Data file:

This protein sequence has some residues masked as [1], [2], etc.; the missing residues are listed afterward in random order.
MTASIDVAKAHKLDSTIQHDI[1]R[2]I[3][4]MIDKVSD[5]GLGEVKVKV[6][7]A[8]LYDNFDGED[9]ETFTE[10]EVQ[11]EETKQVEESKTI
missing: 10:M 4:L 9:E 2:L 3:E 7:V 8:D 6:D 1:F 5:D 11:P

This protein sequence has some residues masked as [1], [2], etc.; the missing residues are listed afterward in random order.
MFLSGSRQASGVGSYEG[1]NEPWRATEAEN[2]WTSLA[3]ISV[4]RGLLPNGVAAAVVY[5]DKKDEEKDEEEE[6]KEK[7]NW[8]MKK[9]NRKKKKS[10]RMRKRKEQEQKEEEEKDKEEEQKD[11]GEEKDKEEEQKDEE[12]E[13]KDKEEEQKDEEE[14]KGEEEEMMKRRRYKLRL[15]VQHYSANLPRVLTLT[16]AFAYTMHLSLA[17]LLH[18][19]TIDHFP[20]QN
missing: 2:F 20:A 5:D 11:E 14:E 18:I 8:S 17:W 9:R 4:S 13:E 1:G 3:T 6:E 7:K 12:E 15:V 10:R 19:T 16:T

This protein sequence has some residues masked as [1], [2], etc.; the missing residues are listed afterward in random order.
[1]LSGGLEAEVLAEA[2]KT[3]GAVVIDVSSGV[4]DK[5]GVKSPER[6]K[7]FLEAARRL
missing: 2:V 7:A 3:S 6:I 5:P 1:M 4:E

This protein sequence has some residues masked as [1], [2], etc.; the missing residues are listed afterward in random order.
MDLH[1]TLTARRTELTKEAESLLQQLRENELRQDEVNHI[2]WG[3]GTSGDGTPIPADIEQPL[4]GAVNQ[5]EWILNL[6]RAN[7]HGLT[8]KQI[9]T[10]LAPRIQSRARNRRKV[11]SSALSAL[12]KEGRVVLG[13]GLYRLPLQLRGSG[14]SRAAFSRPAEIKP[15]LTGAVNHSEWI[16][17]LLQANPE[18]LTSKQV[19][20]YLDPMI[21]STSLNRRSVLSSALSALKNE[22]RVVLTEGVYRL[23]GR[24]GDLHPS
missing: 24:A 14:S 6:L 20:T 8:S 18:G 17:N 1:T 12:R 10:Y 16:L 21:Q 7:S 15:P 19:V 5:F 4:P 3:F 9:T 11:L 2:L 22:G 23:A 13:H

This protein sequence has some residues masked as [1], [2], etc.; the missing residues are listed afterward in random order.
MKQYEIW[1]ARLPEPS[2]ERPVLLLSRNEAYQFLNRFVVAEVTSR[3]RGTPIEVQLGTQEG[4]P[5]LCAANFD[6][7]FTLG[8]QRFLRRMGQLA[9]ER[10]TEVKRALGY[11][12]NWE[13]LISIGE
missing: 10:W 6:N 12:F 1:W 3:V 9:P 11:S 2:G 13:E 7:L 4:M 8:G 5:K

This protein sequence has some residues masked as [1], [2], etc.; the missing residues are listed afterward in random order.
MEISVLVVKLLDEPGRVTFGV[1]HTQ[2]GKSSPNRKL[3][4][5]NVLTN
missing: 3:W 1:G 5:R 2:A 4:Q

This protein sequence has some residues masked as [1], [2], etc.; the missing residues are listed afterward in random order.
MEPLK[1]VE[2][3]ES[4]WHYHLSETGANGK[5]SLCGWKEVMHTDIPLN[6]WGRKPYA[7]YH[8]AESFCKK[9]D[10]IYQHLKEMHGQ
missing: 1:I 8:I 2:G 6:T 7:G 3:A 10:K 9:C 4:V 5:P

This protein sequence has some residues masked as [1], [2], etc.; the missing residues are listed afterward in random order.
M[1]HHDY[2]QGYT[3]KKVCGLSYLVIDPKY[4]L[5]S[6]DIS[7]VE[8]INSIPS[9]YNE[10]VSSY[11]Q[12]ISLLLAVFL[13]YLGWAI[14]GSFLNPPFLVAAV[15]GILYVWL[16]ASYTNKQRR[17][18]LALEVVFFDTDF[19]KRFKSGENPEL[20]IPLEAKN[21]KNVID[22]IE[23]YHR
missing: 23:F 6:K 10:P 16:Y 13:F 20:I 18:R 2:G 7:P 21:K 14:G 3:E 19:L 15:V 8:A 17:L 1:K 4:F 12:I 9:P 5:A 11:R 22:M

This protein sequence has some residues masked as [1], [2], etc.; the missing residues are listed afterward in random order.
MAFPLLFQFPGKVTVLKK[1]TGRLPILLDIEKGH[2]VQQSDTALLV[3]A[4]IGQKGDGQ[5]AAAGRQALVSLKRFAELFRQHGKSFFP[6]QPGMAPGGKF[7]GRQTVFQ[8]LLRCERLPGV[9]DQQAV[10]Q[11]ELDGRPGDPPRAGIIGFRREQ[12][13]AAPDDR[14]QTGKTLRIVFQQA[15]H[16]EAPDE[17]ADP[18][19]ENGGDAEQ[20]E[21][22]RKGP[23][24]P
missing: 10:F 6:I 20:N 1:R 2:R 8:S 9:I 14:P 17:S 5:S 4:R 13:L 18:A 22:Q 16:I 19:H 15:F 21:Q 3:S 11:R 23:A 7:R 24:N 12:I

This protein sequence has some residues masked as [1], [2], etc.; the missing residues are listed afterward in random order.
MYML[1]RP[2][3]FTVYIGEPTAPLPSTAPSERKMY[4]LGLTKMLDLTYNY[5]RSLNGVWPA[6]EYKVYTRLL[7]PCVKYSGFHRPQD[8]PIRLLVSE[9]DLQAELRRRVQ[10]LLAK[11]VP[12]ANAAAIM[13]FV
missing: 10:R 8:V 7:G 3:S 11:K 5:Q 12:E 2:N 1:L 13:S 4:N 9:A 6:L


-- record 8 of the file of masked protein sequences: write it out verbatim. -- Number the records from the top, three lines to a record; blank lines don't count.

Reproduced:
This protein sequence has some residues masked as [1], [2], etc.; the missing residues are listed afterward in random order.
M[1]HHDY[2]QGYT[3]KKVCGLSYLVIDPKY[4]L[5]S[6]DIS[7]VE[8]INSIPS[9]YNE[10]VSSY[11]Q[12]ISLLLAVFL[13]YLGWAI[14]GSFLNPPFLVAAV[15]GILYVWL[16]ASYTNKQRR[17][18]LALEVVFFDTDF[19]KRFKSGENPEL[20]IPLEAKN[21]KNVID[22]IE[23]YHR
missing: 23:F 6:K 10:P 16:Y 13:F 20:I 18:R 2:G 7:P 21:K 14:G 3:E 19:L 15:V 8:A 17:L 1:K 4:F 12:I 9:P 5:A 11:R 22:M